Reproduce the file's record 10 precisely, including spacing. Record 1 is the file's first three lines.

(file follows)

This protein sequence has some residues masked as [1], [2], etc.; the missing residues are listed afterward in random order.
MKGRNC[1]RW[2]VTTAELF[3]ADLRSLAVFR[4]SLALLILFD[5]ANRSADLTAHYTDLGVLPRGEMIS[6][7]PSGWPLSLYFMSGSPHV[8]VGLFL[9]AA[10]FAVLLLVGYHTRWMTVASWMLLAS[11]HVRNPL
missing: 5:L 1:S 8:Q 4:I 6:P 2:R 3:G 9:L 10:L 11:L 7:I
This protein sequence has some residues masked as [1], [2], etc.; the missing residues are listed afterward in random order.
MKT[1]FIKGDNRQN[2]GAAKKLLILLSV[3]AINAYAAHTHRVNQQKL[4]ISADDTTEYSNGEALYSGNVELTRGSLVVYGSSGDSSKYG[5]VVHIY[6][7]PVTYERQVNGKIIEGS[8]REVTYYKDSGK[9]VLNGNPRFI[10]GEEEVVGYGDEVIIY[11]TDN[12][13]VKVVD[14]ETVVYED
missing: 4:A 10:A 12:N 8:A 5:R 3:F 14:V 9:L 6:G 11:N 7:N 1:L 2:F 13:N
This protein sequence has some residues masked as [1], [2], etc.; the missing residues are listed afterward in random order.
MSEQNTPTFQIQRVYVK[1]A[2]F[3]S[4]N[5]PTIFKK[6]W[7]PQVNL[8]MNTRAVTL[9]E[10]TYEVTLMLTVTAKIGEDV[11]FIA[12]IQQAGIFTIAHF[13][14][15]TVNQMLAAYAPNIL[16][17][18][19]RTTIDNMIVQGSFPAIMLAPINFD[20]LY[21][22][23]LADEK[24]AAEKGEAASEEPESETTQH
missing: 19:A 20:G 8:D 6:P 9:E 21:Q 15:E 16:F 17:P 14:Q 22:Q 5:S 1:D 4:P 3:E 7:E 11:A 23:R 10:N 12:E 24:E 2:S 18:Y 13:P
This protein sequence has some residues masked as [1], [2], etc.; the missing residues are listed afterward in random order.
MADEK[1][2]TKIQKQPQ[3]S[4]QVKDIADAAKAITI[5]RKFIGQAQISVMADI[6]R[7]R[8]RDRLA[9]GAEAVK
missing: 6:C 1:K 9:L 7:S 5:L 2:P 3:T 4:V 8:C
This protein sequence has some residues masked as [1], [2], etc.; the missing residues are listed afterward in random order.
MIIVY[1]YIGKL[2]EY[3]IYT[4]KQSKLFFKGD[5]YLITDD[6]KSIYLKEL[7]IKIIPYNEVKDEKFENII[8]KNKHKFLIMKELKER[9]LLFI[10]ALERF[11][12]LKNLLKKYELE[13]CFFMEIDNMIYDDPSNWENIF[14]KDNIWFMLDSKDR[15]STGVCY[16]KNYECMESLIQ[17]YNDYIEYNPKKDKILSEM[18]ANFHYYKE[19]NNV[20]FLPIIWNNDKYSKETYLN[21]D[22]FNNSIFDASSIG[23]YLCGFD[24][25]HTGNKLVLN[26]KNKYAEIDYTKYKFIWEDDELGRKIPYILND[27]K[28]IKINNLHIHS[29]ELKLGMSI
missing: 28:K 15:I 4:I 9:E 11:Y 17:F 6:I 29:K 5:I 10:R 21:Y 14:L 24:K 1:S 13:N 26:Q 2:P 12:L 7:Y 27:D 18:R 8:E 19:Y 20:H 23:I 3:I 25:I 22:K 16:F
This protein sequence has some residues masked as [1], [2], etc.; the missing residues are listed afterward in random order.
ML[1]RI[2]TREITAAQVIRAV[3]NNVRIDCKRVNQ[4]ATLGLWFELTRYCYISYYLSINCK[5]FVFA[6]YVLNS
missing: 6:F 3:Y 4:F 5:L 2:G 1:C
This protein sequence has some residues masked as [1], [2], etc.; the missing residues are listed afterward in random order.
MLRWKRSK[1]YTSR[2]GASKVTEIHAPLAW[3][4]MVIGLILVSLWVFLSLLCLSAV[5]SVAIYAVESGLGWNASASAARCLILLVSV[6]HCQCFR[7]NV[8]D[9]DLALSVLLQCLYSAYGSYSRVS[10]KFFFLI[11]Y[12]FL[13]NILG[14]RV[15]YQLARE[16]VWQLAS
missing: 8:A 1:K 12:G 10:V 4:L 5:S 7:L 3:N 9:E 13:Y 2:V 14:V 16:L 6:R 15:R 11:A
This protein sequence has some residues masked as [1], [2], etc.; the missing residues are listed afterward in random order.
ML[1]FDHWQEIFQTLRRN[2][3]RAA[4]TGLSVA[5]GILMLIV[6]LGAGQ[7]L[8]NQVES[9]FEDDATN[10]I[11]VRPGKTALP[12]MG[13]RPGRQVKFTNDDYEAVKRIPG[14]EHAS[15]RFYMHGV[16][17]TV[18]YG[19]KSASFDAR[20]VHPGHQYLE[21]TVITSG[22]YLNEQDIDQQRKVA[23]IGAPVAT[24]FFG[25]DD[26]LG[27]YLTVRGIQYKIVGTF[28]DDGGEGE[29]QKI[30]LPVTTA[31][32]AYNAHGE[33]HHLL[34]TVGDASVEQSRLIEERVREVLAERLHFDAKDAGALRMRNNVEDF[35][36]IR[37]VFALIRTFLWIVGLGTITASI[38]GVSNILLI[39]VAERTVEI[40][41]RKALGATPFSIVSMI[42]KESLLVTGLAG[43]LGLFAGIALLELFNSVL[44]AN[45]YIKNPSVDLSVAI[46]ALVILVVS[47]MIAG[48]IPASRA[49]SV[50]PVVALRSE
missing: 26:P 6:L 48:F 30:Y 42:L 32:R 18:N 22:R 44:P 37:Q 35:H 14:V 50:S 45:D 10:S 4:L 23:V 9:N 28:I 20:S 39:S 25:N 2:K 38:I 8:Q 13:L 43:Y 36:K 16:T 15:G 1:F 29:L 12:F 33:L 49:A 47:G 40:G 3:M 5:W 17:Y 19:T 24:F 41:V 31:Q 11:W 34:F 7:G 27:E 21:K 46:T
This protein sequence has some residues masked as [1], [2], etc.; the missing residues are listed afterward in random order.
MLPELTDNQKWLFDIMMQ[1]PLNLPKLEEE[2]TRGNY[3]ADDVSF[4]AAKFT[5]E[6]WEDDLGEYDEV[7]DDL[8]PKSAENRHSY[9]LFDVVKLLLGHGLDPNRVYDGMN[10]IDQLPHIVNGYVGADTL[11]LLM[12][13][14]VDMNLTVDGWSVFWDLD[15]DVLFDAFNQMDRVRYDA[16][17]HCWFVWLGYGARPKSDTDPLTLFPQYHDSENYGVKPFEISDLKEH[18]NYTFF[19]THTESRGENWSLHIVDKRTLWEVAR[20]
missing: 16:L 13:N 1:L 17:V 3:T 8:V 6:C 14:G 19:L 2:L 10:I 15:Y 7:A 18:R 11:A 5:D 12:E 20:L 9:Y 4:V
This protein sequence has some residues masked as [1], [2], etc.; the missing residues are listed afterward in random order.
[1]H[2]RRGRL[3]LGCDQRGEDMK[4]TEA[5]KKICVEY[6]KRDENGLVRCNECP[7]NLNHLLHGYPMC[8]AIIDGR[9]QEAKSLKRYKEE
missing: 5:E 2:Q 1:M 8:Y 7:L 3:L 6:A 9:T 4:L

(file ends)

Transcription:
This protein sequence has some residues masked as [1], [2], etc.; the missing residues are listed afterward in random order.
[1]H[2]RRGRL[3]LGCDQRGEDMK[4]TEA[5]KKICVEY[6]KRDENGLVRCNECP[7]NLNHLLHGYPMC[8]AIIDGR[9]QEAKSLKRYKEE
missing: 5:E 2:Q 1:M 8:Y 7:L 3:L 6:A 9:T 4:L